Journal Entry 2 by BookGroupMan from Criccieth, Wales United Kingdom on Tuesday, July 12, 2005
I found another one, second hand!

11. Jonathan Safran Foer - The Unabridged Pocketbook of Lightning

(Review: This is a great advert for the Pocket Penguins and for the author. Herewith the beautiful understated and poignant short story A Primer for the Punctuation of Heart Disease (previously a magazine article) and the first 3 chapters of Foer’s new novel, Extremely Loud and Incredibly Close. I found the language, style & erudition in both forms fascinating and it has whet my appetite for more…I’ll probably start with his debut novel. As Foer says in the intro, "(my concerns as a writer:) the difficulties of expression, family and love")

And another one!!

35. Niall Ferguson 1914: Why the World Went to War
(Review: This book, from the cover, "has been specially adapted from Ferguson’s bestselling The Pity of War. It is a radical reassessment of how the world hurtled into catastrophe in 1914". This account does differ from the popular view of the Great War being inevitable due to; a tangled web of alliances & ententes, the smouldering hatred amongst the European ruling powers, the crumbling of the old empires and the sabre-rattling, expansionism & opportunism of the new. Britain did not innocently get caught up defending the sovereign rights of Belgium, but more to shore up France and Russia against a perceived common enemy, and to rescue a seriously divided Liberal government. This extract is big on detail, a somewhat confusing catalogue of diplomatic chess moves, with significant parts played by the ‘hawk’ 1st Lord of the Admiralty Winston Churchill and the ‘doves’ (or at least ‘undecideds’) PM Herbert Asquith and Chancellor David Lloyd George. The part played by the forgotten Foreign Secretary Sir Edward Grey shuttling around Europe (decades before ‘shuttle diplomacy’ had a name) was interesting; but in the end, a sense of inevitability *does* pervade the events, whatever the real deciding factors, the key question regarding the roadmap to a great European War was more about ‘when’ it would occur, not ‘if’.)

Journal Entry 3 by BookGroupMan from Criccieth, Wales United Kingdom on Thursday, August 04, 2005

We were on holiday in Scotland, and I found this in Banchory, half price(!) in WHSmith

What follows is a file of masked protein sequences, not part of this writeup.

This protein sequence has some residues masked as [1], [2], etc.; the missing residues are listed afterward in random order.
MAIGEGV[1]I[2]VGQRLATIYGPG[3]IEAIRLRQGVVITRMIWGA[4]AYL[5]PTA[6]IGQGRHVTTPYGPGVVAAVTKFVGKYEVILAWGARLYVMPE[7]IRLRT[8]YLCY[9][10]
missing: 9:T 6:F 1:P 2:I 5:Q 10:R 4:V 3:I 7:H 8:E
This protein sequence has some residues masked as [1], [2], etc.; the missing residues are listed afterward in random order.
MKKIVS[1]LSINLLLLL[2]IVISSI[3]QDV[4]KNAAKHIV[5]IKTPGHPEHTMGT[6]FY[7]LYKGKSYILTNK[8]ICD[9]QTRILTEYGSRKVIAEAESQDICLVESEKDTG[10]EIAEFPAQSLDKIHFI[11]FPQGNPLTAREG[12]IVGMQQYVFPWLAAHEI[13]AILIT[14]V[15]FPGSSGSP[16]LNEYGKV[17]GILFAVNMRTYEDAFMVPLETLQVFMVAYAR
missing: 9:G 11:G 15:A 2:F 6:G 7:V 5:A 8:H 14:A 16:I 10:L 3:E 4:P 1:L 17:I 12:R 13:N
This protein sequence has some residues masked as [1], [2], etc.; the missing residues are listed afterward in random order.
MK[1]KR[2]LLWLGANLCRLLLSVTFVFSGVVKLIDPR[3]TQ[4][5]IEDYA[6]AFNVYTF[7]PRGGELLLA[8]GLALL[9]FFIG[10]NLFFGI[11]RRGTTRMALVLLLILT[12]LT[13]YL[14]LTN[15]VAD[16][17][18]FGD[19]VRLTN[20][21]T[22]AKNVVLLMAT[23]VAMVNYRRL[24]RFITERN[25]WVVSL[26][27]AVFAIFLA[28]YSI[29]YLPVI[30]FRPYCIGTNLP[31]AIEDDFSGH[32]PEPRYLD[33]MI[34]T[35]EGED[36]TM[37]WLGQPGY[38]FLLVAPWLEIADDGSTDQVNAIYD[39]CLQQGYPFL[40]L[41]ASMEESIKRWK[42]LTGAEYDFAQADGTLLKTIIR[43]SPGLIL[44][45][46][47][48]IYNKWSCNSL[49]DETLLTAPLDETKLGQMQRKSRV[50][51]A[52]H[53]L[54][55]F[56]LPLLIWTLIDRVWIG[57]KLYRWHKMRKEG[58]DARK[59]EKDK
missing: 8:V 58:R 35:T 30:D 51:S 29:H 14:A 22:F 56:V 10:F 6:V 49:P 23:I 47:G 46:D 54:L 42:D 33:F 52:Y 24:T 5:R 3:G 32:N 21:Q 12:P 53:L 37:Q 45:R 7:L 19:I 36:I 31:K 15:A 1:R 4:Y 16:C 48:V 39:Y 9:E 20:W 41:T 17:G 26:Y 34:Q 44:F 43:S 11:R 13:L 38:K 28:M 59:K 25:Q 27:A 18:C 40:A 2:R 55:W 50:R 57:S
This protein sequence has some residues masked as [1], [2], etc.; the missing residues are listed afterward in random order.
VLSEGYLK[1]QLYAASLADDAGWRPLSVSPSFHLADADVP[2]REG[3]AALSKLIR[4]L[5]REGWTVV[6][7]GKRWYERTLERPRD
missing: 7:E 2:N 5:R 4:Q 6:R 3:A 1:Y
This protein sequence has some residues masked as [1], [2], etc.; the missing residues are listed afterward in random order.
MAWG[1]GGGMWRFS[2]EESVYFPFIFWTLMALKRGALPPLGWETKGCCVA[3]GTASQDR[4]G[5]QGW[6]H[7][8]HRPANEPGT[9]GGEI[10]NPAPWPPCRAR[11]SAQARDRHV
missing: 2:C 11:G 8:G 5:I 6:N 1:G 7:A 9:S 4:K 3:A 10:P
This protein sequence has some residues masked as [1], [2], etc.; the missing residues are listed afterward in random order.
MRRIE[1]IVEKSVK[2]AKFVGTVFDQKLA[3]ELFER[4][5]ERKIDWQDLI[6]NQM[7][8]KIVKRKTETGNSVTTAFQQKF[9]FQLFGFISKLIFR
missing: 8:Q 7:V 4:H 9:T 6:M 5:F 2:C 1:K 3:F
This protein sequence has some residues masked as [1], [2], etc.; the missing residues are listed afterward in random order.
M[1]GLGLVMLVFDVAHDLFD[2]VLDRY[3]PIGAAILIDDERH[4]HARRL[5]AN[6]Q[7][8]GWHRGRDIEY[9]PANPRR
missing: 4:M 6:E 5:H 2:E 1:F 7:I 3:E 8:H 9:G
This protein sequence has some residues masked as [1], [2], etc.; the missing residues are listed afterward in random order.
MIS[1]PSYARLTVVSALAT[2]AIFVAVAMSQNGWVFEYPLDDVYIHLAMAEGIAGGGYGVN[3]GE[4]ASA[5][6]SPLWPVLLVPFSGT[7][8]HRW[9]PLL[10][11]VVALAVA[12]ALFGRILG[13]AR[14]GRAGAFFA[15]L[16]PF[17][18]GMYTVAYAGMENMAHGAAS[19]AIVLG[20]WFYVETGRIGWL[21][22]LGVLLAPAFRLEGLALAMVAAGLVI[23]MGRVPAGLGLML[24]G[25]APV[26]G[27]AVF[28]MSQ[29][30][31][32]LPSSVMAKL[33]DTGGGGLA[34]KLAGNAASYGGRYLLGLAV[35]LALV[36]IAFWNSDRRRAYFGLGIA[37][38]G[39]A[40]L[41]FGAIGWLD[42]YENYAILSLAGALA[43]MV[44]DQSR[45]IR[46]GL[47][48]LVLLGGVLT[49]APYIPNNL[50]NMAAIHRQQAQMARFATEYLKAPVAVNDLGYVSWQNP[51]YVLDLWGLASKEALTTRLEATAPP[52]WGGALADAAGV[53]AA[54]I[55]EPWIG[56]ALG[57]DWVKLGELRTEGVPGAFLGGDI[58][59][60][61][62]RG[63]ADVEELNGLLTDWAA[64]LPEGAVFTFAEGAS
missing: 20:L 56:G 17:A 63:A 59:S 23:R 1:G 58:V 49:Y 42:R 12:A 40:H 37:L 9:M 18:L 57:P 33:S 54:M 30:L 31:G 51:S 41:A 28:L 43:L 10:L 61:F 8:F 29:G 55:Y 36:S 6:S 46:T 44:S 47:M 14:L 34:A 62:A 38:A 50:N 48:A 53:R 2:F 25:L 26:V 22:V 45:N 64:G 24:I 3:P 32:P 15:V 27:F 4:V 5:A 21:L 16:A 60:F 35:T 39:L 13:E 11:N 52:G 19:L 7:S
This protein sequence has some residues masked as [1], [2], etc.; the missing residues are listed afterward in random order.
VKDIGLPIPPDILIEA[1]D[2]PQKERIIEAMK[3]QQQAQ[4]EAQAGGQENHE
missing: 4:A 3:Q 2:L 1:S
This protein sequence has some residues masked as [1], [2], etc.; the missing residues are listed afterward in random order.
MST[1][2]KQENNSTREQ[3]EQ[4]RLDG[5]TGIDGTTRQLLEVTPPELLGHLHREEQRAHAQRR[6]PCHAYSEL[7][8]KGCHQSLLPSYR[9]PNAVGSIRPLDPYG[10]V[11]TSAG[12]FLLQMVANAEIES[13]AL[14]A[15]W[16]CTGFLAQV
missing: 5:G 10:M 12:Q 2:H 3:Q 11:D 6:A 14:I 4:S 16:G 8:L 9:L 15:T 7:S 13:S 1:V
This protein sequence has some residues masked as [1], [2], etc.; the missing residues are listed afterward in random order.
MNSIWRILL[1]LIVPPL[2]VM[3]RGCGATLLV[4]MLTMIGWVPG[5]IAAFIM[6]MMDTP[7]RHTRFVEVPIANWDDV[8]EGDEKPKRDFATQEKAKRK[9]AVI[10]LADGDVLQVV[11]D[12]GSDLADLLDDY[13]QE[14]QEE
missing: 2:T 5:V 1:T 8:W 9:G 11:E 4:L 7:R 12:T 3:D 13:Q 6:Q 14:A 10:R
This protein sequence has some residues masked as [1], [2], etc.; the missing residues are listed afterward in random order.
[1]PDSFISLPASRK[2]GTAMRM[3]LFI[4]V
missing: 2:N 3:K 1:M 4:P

2. Eric Schlosser - Cogs in the Great Machine

(Review: 2 extracts from Fast Food Nation about the cutthroat (no pun intended) cattle raising & meatpacking industry in American. The latter seems to be the emphemism for the highly mechnised and corrupt slaughter & butchery cartel*. Unfortunately nothing in here really shocked me, maybe i'm cynical that the ultimate market-led economy has to become perverted by greed, corruption, price-cutting, and lowest-common-demoninator economic values. That doesn't make it right of course. America will really miss her iconic cowboy ranchers when they are gone :(

*I now know where the recent 'antitrust' legislation against Microsoft comes from; the control of certain economies in late 19thC and early 20thC USA by so-called trusts, including the powerful 'Beef Trust'.)

Journal Entry 4 by BookGroupMan from Criccieth, Wales United Kingdom on Monday, August 08, 2005

Those meanies at WHSmith have 5 Pocket Penguins for £5 cheap, d**n their eyes! My collection has now increased by 5 ;)

1. Lady Chatterley's Trial

(Review: A fitting first title in this series, true transcripts from the trial of Regina v. Penguin Books, October 1960, on the charge of ‘publishing an obscene article which is, in effect, the book Lady Chatterley’s lover’. From the distance of 45 years the arguments seem very quaint, although it still surprises me that the defence won, considering the infamy of the book, the rude word count (which must have been funny in such a stuffy court!) and the contention that it is morally corrupting and manifestly pornographic, or "dirt for dirt’s sake" – who could disagree with that? Although the defence counsel says that pornography originally meant the ‘writings of prostitutes’, which I didn’t know.